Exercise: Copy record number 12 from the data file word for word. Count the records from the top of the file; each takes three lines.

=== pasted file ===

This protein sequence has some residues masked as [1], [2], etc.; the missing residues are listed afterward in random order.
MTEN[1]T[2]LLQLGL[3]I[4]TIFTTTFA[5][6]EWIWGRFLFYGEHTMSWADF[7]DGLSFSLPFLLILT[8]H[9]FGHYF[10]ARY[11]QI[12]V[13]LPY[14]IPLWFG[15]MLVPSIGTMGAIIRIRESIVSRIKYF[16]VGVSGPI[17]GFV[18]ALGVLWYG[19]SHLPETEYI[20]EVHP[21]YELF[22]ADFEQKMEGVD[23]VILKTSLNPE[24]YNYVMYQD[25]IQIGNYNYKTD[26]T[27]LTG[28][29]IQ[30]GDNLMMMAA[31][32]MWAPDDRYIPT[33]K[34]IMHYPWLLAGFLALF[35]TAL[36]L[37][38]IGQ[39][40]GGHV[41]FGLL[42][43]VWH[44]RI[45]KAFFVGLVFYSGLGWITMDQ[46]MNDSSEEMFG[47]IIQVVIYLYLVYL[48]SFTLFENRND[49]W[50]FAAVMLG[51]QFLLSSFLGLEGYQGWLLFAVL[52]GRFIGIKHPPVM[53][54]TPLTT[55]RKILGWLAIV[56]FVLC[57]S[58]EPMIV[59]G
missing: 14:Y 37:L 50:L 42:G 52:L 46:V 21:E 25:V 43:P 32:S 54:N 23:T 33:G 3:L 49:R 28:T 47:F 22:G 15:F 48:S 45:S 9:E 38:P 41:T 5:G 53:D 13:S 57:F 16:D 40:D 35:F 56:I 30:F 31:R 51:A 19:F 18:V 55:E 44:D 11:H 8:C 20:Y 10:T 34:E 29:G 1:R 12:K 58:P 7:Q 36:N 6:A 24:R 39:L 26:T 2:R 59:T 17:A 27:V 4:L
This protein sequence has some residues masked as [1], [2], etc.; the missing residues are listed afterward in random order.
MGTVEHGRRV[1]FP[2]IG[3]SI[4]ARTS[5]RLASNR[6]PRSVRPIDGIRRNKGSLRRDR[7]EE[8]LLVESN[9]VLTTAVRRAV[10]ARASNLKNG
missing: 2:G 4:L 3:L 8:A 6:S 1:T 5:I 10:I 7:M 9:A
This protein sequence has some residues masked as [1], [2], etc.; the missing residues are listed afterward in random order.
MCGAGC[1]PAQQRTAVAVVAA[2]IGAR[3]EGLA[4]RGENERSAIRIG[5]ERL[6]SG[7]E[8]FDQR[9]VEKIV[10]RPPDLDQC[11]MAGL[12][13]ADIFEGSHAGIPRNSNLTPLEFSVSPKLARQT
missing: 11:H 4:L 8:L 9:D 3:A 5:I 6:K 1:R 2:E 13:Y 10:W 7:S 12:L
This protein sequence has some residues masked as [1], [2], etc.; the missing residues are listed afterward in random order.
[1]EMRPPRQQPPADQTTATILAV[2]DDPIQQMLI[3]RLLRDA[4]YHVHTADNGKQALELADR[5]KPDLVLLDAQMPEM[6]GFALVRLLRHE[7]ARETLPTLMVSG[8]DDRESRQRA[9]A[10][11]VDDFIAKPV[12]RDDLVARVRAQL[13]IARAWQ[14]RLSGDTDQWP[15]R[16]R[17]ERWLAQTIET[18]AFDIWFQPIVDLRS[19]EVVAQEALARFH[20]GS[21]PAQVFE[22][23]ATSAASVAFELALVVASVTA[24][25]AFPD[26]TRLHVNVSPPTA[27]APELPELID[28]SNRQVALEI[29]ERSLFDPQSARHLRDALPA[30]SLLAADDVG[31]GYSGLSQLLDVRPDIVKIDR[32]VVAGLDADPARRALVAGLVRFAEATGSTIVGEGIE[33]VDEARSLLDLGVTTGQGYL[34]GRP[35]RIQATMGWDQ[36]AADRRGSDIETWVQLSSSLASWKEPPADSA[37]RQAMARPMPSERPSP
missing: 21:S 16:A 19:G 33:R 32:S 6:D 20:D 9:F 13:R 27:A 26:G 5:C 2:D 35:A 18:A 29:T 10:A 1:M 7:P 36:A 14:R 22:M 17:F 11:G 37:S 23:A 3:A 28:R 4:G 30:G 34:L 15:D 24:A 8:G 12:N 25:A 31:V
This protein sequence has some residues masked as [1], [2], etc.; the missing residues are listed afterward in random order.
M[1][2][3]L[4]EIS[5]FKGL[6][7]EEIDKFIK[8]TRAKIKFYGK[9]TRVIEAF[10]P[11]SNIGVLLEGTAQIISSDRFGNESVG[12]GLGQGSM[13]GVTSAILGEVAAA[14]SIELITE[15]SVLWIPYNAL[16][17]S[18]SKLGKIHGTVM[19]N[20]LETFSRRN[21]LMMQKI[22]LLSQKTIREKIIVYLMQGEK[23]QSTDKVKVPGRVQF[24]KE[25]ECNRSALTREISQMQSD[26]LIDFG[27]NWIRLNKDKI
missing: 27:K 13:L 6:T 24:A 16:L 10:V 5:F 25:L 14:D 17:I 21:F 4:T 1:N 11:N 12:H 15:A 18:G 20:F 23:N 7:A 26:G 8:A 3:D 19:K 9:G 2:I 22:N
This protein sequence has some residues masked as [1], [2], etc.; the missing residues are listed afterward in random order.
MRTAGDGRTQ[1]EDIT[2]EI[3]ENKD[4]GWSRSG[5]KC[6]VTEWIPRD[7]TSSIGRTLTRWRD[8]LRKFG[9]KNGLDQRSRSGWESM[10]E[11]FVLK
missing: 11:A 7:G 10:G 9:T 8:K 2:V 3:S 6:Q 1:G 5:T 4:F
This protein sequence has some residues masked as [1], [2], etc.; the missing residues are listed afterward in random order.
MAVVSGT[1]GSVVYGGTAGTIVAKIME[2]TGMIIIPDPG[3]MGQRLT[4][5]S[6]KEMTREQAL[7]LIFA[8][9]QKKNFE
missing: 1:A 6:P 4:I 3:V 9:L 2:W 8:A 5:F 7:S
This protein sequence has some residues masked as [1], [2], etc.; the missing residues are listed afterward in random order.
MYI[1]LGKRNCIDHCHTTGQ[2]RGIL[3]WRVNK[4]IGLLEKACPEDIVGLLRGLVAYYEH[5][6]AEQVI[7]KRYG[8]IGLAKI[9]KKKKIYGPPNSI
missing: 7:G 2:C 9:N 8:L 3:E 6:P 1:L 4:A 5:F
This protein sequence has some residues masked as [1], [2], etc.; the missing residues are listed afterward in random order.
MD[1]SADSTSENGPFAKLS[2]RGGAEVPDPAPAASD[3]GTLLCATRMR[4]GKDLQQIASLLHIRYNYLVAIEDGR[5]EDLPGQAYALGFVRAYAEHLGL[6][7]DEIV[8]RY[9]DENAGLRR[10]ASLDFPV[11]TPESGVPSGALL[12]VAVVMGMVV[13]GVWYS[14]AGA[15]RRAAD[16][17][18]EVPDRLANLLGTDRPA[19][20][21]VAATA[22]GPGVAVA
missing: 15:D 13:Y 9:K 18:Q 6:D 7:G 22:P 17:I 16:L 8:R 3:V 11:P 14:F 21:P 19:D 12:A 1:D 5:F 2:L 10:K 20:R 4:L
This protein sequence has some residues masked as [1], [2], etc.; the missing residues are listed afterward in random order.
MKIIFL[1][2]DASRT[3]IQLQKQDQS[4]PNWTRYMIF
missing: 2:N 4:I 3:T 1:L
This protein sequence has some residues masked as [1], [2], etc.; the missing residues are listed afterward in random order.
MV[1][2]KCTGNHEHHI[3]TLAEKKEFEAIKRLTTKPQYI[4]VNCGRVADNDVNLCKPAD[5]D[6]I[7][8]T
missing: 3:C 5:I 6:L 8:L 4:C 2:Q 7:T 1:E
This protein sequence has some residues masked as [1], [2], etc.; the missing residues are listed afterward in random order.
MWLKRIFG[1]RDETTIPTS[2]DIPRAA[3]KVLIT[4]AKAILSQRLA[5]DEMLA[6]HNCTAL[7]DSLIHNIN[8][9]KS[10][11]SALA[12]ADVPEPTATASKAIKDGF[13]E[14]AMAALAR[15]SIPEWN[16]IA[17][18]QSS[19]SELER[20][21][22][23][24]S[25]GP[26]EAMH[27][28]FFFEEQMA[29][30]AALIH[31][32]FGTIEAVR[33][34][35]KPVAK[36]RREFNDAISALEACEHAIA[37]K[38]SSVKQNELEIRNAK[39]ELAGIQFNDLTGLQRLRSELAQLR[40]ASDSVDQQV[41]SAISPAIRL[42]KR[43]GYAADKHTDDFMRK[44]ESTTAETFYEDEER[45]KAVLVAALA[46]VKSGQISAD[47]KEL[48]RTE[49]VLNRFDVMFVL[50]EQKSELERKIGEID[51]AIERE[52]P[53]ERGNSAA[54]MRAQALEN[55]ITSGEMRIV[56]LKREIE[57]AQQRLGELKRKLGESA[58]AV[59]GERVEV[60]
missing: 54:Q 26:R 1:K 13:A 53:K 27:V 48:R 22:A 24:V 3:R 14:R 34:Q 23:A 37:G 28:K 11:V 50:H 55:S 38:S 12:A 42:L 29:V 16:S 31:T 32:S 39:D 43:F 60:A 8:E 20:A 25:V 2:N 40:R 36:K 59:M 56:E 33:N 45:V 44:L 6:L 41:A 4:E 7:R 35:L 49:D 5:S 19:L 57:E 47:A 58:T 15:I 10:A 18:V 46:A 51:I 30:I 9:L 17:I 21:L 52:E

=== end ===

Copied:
This protein sequence has some residues masked as [1], [2], etc.; the missing residues are listed afterward in random order.
MWLKRIFG[1]RDETTIPTS[2]DIPRAA[3]KVLIT[4]AKAILSQRLA[5]DEMLA[6]HNCTAL[7]DSLIHNIN[8][9]KS[10][11]SALA[12]ADVPEPTATASKAIKDGF[13]E[14]AMAALAR[15]SIPEWN[16]IA[17][18]QSS[19]SELER[20][21][22][23][24]S[25]GP[26]EAMH[27][28]FFFEEQMA[29][30]AALIH[31][32]FGTIEAVR[33][34][35]KPVAK[36]RREFNDAISALEACEHAIA[37]K[38]SSVKQNELEIRNAK[39]ELAGIQFNDLTGLQRLRSELAQLR[40]ASDSVDQQV[41]SAISPAIRL[42]KR[43]GYAADKHTDDFMRK[44]ESTTAETFYEDEER[45]KAVLVAALA[46]VKSGQISAD[47]KEL[48]RTE[49]VLNRFDVMFVL[50]EQKSELERKIGEID[51]AIERE[52]P[53]ERGNSAA[54]MRAQALEN[55]ITSGEMRIV[56]LKREIE[57]AQQRLGELKRKLGESA[58]AV[59]GERVEV[60]
missing: 54:Q 26:R 1:K 13:A 53:K 27:V 48:R 22:A 24:V 3:R 14:R 34:Q 23:A 37:G 28:K 11:V 50:H 55:S 38:S 12:A 42:L 29:V 16:S 31:T 32:S 39:D 43:F 60:A 8:E 20:A 25:V 2:N 40:R 36:K 59:M 56:E 33:N 45:V 44:L 6:L 41:A 4:E 7:R 35:L 49:D 5:S 19:L 57:E 47:A 58:T 15:I 10:A 18:V 46:A 51:I 30:I 9:L 17:I 21:L 52:E